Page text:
Teens' Book of the Month: The Rasputin Dagger

Book: The Rasputin Dagger by Theresa Breslin | Age category: 12+

Join Carnegie Medal-winning author Theresa Breslin for her thrilling new book for teens, The Rasputin Dagger.

It’s 1916 in Siberia, and Nina Ivanov’s world is torn apart by the death of her father, leaving her alone and in serious danger. Her only option is to travel to St Petersburg and try to begin a new life there. However, as tensions rise in a city on the brink of revolt and Nina’s life becomes entwined with the unpopular Russian royal family, can she escape danger for good?

Theresa Breslin gives a gripping account of Nina’s life in St Petersburg amongst the growing unrest of The Russian Revolution, seamlessly blending historical events and traditional folk tales with a dramatic plot. This meticulously researched book is a must-read for historical fiction fans and a great way to mark the centenary of the Russian Revolution.

If you'd like to use The Rasputin Dagger with your class, Theresa's website has some great teaching notes linked to the Scottish curriculum which have been developed in consultation with history teachers. 


Enter our competition to win one of 5 copies of The Rasputin Dagger!


Q&A with Theresa Breslin

What made you interested in writing a book set during the Russian Revolution?

Since childhood I’ve adored books and reading. I love all sorts of stories and being a children’s author allows you enormous freedom to write in various ways. In The Rasputin Dagger I’m able to explore history and also a particularly magical type of story – the Traditional Tales of entertainment and wisdom which we find worldwide. I’ve visited Russia: Moscow and St Petersburg, and as far away as Siberia! It’s a fascinating country. I write across all ages and in various genres. However, many of my longer novels are historical, and, when the centenary of the Russian Revolution was approaching, I broached the idea to my publisher of a new historical novel set at that time. I wanted to show what it was like for two young adults (Nina and Stefan) to live through those incredibly dangerous months. A time of fabulous wealth, heart-rending poverty and the cruel reality of war. As they themselves tell the story, we are with Nina when she trembles on the edge of being overwhelmed by the mysterious monk, Rasputin. With Stefan we watch brutal murder and experience his conflicting emotions when one of his friends joins the Red Guard. We become eyewitnesses to the terrible, tragic fate of the Royal Family. To see opposing sides of the situation I decided that Nina and Stefan would clash on first meeting and argue intensely, until…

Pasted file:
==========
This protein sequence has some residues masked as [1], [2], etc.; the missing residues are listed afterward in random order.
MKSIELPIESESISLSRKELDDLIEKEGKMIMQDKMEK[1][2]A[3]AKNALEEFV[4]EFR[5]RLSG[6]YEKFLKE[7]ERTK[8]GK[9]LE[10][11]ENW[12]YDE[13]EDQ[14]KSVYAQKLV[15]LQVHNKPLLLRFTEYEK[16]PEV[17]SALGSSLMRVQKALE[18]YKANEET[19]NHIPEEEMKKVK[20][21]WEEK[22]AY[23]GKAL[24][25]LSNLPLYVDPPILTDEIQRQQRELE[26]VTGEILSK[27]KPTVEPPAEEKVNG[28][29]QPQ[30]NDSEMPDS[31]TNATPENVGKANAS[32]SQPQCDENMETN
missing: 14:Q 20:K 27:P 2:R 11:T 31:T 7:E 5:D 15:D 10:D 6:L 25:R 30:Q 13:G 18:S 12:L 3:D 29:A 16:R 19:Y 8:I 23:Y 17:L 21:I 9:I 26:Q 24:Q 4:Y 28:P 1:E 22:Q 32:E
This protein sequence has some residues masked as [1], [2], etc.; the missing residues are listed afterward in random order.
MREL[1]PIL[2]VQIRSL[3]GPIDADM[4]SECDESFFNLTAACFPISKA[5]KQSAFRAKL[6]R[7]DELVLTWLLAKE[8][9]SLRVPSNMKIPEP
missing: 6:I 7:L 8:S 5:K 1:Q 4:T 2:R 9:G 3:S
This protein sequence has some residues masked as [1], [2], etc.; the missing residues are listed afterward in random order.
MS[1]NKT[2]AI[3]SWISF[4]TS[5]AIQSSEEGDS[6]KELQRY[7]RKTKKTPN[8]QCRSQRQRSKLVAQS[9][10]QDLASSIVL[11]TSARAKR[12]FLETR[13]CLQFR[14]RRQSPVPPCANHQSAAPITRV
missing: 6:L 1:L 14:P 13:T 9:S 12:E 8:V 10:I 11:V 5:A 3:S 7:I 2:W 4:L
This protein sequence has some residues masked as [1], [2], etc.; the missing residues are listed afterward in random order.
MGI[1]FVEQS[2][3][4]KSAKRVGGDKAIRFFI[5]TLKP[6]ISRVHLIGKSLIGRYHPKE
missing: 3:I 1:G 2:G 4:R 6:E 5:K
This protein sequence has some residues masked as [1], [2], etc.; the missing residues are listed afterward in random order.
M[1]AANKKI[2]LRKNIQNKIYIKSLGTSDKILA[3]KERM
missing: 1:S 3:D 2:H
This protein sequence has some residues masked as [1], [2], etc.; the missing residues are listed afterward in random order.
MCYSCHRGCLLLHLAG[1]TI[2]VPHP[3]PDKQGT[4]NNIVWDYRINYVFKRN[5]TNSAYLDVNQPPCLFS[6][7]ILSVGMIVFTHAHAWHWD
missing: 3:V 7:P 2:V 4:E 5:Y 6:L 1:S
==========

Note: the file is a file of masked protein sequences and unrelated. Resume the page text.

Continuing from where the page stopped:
What do you find most challenging in writing historical fiction? 

It might be straightforward to find the broad sweep and general facts about your chosen time; it’s trickier to uncover the personal detail. But for me, that’s where my characters’ humanity is to be found and how I can imagine their lives. In order to write The Medici Seal, I read the letters of Lucrezia Borgia; for Remembrance, I examined artefacts like shell casings and handled the rough texture of a soldier’s cap to think myself back into WWI. The Rasputin Dagger was much more difficult because some of my characters are ordinary Russians and there is little record of their lives in 1917. But this is yet another reason why libraries are so important! I devoured every resource I could find, spending hours looking through photograph collections etc.  Importantly, I’ve learned to be wary of ‘accepted’ facts. The BIG reveal for me when researching The Rasputin Dagger was that in Russia in 1917 there was a Revolution prior to the one in October. Months earlier, on International Women’s Day, the protest marches of the ‘Bread Queue Women’ brought St Petersburg to a standstill and was the direct cause of the Tsar abdicating. Shortly afterwards, Russian women over 20 were given the vote - in 1917. Compare that to other countries! 


Can you recommend any other historical fiction which teenagers might enjoy?

Obviously, any book enquiry begins at your nearest library. But there are other ports of call. Scottish Book Trust do great themed booklists. The website of the Walter Scott Prize for Historical Fiction is worth a browse, especially as there is now a Young Walter Scott Prize. And have a look at The History Girls blog. You’ll find that there are screeds of great authors who’ve written historical fiction.



We have 5 copies of The Rasputin Dagger to be won! To be in with a chance of winning one, just answer the question below. The competition closes on Thursday 30 November 2017 at 5pm. All entrants must reside in the UK.

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